We want woolly walls

Why use wool when building? Well, it's a renewable resource, it’s healthy, low in conductivity, non-allergic, fire resistant, environmentally friendly, safe to handle, absorbs gases and fumes, and is low in embodied energy. And that's just for starters. In their latest blog, the First Light team explain why they think wool is pretty much the best ever insulation to use when building a house.  

One of the aims of the First Light project is to take the best of New Zealand and showcase it to the world. And in honour of that, we’re taking one of the country’s best exports to the world—in the walls of our bach, actually. We’re putting a woolly jumper over the house. How? The First Light house will be kept warm with wool insulation, a fact which perplexed a number of the US teams in the Solar Decathlon competition at a recent International Builders’ Show in Florida.   

The Solar Decathlon competition has 10 contests and the requirements of each have been considered in the planning elements of our house. The comfort zone contest requires that the house stay between a strict temperature range during the competition. This means the house needs to be incredibly well insulated. 

We looked at a number of insulation options before deciding to go with Kiwi company Eco Insulation. The entire envelope of the First Light house will be insulated by four layers of wool insulation from Eco Insulation. The layers will equal a minimum of 240mm of insulation which will give the house an R-value (used by the building and construction industry to measure thermal resistance) almost 3 times greater than building codes require in New Zealand. This may seem excessive but it will mean the First Light house is incredibly energy efficient and requires less energy to stay at a comfortable temperature, both during the competition and back here in New Zealand.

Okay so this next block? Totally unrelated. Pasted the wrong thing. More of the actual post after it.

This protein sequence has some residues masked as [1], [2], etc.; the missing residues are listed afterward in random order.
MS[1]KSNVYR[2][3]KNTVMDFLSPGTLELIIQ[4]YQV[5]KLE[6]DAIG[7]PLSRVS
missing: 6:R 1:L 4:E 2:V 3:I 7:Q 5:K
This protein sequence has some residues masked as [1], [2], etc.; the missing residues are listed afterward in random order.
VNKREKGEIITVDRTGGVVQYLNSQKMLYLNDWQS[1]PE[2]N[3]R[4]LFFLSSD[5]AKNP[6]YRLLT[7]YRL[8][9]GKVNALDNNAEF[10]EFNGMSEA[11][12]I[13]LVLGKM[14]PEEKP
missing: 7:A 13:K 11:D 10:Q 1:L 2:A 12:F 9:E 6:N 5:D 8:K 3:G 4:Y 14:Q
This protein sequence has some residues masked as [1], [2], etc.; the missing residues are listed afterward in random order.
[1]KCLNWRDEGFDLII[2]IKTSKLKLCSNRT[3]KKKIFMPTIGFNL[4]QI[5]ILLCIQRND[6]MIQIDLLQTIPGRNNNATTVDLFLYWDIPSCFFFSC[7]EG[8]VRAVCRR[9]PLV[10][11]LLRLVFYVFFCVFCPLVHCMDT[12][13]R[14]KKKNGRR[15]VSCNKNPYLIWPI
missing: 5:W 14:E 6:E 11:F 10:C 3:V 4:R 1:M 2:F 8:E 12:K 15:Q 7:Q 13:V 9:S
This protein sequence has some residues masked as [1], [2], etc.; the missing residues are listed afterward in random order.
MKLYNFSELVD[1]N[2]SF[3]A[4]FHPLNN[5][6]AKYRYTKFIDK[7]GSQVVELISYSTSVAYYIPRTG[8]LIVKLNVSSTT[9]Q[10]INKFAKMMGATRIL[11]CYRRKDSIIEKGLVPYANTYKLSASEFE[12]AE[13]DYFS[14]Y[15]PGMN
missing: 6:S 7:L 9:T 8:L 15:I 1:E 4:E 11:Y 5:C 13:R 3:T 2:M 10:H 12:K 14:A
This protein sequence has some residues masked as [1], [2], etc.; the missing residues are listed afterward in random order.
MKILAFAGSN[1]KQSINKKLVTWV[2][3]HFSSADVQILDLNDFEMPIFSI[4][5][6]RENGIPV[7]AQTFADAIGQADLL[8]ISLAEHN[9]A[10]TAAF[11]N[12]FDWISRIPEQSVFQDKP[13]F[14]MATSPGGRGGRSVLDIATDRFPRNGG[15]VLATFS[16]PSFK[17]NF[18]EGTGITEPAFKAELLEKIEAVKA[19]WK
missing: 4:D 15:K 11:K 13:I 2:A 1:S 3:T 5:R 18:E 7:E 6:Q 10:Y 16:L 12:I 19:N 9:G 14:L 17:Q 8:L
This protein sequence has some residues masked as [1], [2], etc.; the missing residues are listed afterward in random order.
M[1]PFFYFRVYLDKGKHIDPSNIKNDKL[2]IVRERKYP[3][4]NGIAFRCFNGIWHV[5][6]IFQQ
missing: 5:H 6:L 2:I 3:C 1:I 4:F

When deciding which kind of insulation to go with, we factored in how the products were made as well as their sustainability credentials. Eco Wool is made from recycled wool which is sourced from carpet manufacture off cuts. They add polyester which bonds the product together. Using polyester means glues or resins, not overly environmentally friendly, aren’t needed. 

While the US teams may not be familiar with using wool in walls, wool has a number of unique qualities that make it ideal for our house. As well as being a local and renewable resource, it’s also healthy, low in conductivity, non-allergic, fire resistant, environmentally friendly, safe to handle, absorbs gases and fumes, and is low in embodied energy. One of the qualities which make it especially ideal for our house is that sheep wool insulation does not settle over time. This resistance to slumping is important in the First Light house as it has a very thick envelope compared to other insulation which could lose performance over time. 

The wool insulation has arrived and is sitting ready to be installed in our construction shed out in Lyall Bay. Now that the walls have arrived on site we are excited to get the insulation in and working. And come competition time, we’ll certainly be working hard to spread the word about wool as a safe, durable and healthy alternative.

Read more from the First Light team

A journey of miniature proportions

Take a 3D tour through First Light’s solar bach

Getting excited about solar design

Practice makes perfect

New Zealand natives in Washington DC

An actively passive house

What’s in a name? 

A team explosion (of size)

Showcasing Kiwi lifestyle to the world

How do you ship a house from Wellington to Washington?

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